In the end, Trump Jr. said, the acquaintance who set up the meeting ended up apologizing to him—not for potentially setting him up for charges of collusion—but for “wasting my time.” Notably, Trump Jr. also did not deny that he met with other Russians during the campaign, saying, “I don’t even know. I have probably met with other people from Russia, but certainly not in the context of a formalized meeting, because why would I?” Well, as he readily admitted previously, he would do so if it meant obtaining damning information about Hillary Clinton.
Trump Jr. was also quick to plead ignorance about the electoral process itself, telling Hannity, “This is the first time we’ve done any of this. I’m still way in the learning curve on all of this.” In business, he said, “If there’s information out there, you want it. If there was something that came from it that was shady, if it was a danger to national security, I would obviously bring it right to someone, but it turns out it was nothing.”
After a break, Hannity gave his guest a chance to join his attack on the rest of the mainstream media for even suggesting that the Trump campaign is guilty of “colluding” with Russia. “I think politics is a dirty game. We’ve seen the sides that they take, we’ve seen the commentary they have had on my father,” Trump Jr. said. “I think it’s a little bit ridiculous and overplayed and I think people are getting that. I think the media has really done themselves a disservice by taking sides so flagrantly.”
By the end of their conversation, when Hannity said he had exhausted every question he could think of on the topic, he moved on to softballs about the “double standard” he likes to talk about so often on his show.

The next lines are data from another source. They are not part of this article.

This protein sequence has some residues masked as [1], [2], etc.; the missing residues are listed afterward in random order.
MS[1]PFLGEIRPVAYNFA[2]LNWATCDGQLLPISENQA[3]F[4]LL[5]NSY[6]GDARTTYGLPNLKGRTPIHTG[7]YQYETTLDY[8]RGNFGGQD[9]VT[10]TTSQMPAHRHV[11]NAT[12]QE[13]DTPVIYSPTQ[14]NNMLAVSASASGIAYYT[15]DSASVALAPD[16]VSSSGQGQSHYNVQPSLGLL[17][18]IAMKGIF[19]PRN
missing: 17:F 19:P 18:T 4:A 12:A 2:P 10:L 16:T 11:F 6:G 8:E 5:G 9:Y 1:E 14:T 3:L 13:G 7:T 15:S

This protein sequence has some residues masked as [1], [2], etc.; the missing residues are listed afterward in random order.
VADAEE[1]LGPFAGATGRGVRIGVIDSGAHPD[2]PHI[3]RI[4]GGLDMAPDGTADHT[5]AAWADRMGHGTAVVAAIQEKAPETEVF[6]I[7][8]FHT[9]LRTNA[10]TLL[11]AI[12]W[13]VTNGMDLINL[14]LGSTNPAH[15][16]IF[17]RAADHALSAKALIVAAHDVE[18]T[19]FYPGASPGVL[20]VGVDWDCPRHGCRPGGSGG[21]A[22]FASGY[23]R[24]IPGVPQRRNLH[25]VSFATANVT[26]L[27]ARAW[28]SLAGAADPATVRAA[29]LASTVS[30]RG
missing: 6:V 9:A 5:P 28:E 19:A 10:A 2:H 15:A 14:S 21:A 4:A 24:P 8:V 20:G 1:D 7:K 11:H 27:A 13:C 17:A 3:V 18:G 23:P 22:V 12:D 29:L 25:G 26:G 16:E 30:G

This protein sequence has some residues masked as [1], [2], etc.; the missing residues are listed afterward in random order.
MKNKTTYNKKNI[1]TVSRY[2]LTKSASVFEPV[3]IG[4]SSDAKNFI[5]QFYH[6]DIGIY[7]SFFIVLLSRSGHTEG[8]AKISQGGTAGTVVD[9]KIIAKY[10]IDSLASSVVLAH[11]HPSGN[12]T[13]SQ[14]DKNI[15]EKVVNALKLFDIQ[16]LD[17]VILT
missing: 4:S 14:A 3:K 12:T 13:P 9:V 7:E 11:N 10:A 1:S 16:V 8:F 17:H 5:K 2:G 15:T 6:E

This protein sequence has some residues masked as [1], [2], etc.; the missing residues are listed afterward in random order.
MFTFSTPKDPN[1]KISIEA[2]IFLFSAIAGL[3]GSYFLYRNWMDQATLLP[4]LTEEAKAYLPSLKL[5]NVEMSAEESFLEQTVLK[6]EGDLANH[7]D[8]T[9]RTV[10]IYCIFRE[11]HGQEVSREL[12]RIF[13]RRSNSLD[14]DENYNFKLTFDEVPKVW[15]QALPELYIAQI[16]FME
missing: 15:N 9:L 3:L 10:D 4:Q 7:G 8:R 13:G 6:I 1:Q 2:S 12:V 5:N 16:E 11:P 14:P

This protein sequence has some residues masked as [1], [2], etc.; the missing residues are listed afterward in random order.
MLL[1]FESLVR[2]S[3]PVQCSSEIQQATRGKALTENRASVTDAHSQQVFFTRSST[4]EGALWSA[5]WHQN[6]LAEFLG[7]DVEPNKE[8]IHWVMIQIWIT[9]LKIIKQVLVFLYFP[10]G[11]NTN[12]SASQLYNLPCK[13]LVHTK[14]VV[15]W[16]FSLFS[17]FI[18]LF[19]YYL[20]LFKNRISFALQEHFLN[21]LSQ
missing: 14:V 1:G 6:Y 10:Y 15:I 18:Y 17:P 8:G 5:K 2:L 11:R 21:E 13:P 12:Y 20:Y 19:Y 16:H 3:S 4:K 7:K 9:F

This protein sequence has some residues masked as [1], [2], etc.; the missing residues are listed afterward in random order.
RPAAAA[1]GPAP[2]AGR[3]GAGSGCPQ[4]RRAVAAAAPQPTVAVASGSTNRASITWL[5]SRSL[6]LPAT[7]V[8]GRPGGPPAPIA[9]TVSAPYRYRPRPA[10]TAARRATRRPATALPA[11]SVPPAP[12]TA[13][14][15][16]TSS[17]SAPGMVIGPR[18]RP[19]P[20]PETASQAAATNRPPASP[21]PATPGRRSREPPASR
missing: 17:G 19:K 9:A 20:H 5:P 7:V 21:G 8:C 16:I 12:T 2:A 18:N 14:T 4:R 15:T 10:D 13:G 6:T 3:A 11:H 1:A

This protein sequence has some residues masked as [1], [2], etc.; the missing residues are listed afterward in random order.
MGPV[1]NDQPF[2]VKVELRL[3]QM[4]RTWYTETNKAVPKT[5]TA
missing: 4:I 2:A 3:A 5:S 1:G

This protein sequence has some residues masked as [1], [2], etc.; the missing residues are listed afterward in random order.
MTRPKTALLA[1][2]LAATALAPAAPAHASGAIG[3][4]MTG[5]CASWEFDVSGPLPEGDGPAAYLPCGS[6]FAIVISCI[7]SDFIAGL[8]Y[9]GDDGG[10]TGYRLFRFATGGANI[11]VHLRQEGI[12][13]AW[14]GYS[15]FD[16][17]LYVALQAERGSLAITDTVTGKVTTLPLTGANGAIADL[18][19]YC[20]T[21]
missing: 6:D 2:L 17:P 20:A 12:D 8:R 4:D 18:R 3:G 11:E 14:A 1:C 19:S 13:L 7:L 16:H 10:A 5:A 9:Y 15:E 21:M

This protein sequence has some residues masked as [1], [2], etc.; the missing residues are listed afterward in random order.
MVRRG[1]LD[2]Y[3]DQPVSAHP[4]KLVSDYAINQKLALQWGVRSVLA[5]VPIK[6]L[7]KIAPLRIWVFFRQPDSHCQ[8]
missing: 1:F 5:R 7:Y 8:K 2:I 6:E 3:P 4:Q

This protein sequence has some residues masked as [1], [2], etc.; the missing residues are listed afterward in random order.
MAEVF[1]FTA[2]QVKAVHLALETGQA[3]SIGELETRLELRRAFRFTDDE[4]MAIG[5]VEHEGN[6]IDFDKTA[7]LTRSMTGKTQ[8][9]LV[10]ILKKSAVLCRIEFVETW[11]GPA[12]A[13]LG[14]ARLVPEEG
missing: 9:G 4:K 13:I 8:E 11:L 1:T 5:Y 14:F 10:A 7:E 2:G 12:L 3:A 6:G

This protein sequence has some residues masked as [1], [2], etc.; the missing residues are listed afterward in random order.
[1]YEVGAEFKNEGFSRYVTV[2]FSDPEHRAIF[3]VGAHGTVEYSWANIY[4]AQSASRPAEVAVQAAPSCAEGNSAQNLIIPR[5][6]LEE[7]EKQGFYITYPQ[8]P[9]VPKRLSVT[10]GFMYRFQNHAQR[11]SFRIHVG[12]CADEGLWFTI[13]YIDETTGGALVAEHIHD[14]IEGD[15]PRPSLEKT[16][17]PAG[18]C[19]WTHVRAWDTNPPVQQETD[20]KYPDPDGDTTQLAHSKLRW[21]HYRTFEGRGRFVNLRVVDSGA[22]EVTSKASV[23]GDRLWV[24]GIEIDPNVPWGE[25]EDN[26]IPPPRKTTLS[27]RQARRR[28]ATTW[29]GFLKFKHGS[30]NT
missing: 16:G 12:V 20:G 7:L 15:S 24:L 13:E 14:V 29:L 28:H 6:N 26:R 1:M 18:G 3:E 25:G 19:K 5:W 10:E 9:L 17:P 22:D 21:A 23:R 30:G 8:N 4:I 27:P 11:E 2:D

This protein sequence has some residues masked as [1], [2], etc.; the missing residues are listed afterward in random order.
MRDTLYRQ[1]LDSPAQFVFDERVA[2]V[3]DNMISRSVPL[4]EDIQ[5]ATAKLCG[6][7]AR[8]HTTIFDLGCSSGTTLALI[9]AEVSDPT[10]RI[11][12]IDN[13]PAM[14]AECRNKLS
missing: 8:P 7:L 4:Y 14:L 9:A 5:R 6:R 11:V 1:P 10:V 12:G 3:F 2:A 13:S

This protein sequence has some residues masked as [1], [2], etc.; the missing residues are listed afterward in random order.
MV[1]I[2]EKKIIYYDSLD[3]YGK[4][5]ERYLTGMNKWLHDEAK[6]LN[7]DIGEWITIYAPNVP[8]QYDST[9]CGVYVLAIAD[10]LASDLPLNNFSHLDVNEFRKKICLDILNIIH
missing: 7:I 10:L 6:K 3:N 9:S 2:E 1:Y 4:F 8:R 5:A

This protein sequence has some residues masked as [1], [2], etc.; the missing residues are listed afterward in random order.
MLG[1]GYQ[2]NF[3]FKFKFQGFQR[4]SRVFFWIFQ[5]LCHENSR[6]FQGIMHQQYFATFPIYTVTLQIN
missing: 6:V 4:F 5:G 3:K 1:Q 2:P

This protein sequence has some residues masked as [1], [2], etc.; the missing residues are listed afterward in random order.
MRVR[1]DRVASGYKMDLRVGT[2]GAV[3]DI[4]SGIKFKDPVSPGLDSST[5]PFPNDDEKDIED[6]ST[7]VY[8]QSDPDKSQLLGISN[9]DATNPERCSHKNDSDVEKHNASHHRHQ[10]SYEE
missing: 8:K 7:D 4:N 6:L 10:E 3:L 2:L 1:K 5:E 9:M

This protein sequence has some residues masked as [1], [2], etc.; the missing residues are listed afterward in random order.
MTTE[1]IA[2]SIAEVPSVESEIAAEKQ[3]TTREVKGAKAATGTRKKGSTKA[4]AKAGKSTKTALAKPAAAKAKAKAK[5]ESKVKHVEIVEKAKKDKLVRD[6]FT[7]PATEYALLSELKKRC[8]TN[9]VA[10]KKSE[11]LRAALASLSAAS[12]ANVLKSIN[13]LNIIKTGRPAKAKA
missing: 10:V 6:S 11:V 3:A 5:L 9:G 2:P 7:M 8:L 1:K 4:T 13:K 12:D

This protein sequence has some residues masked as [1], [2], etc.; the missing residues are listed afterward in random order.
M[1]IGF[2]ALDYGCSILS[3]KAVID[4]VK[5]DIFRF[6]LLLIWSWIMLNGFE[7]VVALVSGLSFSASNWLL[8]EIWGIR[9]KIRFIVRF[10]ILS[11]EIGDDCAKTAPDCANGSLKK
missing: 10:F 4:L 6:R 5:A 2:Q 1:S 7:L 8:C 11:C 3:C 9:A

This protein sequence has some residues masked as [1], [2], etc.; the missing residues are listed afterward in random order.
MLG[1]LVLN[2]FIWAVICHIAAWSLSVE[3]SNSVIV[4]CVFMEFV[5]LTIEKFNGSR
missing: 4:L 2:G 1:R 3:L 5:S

“The double standard is upsetting,” Trump Jr. said. While he said he would love to “rant and rave” about it—a subtle shot at Hannity?—he believes people can “see it” for themselves. “I think the mainstream media has probably done themselves a pretty big disservice by going so far, by going so extreme, by being so sensational. It’s pushing regular people away.”
“I agree with you,” Hannity replied.
During a preview of the interview with Martha MacCallum on Fox News earlier in the evening, Hannity characterized Trump Jr. as being “very measured” and eager to “get it all on the table.” But he also raised the specter of the ex-British intelligence officer’s dossier on Trump and echoed Trump Jr.’s argument that this was nothing but routine “opposition research.” And Hannity spent the opening 10 minutes of his show pushing a story about what he called “Ukrainian collusion” with Hillary Clinton’s campaign.
Meanwhile, The Washington Post reported Tuesday night that a friend of Trump Jr. said he viewed the Hannity appearance as his “Checkers” moment, referring to a 1952 speech then-vice-presidential candidate Richard Nixon gave to save his position on the Republican ticket.
That approach may yet save his place in the Trump family, but it could also accelerate the end of his father’s presidency.